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Our family was excited to receive “The Historic Expedition of Lewis & Clark” DVD from Marshall Publishing. The 35 minute DVD follows Meriwether Lewis and William Clark as they embark on their 2 year, 8,000 mile journey across America and back. The movie isn’t your typical movie with actors and such, but rather a narrated story with classical music in the background and still images, map drawings or video of re-enactments that are used to enhance the narrators story. The narrator follows Lewis & Clark as they encounter bears, nearly starve, commission Sacajawea to join them on their adventure and eventually meet the Pacific Ocean with great joy. They spend time on the West Coast organizing their data and preparing for the return trip home. Amazingly, only 1 person perished on the great adventure.
My children and I learned many new things about the Lewis & Clark expedition that we hadn’t heard before, like that they nearly starved and ended up having to eat some horses during one part of the voyage. Or that they were so young when they set out. I was particularly surprised to learn that they were only in their 20’s when they were sent on this great adventure. For some reason, I had this idea that they were much older than that.
We watched this as a family and everyone except Miss Paya (5.5) and Little Bit (2.5) stayed engaged the whole time. The two little ones would wander in and out as we watched, but it didn’t hold their interest as much as it did my older children. They all commented that they enjoyed the DVD, although the narrators pronunciation of Sacajawea was completely different than anything any of us had ever heard before. It took us a bit to reconcile that as we were watching, but eventually it stopped sounding so odd. Incidentally, there are two spellings and two pronunciations for Sacajawea (Sacagawea), which was something else we didn’t know! The parts of the DVD that showed the re-enactments with the boats and canoes on the river were much more interesting to watch than the parts that were just still images being narrated. Some of the still images used were gorgeous pieces of art and I would have loved a resource guide to be included so we could look up some of the artists that created them. Miss J said that she thought it was o.k. and enjoyed the information being presented, but it wasn’t as visually stimulating as others historical films she has seen.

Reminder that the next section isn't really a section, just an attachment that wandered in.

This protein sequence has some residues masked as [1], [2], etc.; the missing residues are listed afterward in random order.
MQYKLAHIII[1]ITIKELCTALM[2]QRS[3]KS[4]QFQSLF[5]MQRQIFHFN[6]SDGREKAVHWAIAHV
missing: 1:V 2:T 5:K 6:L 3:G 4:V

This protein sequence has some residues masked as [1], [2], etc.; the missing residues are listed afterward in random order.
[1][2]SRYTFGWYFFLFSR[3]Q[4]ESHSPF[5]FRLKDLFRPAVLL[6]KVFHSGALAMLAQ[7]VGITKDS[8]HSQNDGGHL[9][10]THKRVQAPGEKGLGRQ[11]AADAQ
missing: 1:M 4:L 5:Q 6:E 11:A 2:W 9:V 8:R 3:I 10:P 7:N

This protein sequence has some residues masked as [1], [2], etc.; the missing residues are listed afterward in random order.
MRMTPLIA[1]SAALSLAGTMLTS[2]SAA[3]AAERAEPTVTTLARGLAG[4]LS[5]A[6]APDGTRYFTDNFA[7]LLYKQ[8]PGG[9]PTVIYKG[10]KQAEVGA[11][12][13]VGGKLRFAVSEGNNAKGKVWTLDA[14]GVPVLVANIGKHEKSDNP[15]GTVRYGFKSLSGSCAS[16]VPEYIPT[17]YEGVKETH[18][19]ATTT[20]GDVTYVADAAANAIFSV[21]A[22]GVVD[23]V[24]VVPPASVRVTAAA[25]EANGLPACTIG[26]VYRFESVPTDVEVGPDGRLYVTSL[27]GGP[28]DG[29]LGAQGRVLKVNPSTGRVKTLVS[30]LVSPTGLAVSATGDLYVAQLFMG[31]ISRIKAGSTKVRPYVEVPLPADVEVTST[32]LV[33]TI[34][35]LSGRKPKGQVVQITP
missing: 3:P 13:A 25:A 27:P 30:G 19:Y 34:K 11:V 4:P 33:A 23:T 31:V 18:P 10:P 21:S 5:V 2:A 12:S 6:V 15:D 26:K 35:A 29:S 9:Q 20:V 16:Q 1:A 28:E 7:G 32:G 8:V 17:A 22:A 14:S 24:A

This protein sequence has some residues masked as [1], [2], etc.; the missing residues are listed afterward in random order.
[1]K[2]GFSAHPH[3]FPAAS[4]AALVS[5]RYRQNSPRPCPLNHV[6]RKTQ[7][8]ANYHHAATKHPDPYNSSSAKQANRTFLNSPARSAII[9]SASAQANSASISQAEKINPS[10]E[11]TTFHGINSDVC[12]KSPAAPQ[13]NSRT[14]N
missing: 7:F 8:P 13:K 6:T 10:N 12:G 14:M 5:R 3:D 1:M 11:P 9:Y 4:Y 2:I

It was neat to watch the voyage as it went through the St. Louis area as we have family there, so many cities and areas were familiar to the children. We also learned that both Meriwether Lewis and William Clark were governors of the Missouri Territory. At the end of the DVD, the narrator shared what happened to the members of the team after they returned home. I had no idea that Meriwether Lewis had come to such a tragic end (either murdered or suicide) but was thankful that William Clark enjoyed a more kind life after his great adventure. Sacajawea also died very young at only 25 years old.
All in all we were very pleased with the content and production of the DVD. This would make a great supplement to any American History studies or for those specifically studying the Lewis & Clark expedition. Normally $24.95, it is currently on sale for $19.95 which seems pretty typical for educational documentaries of this sort. I liked this well enough that I am making notes to use some of their other titles in our studies later on. My older children are 12.5, 11 and 8 and I felt like it was appropriate for those ages, although I can see my daughter “aging” out of this resource in the next year or so.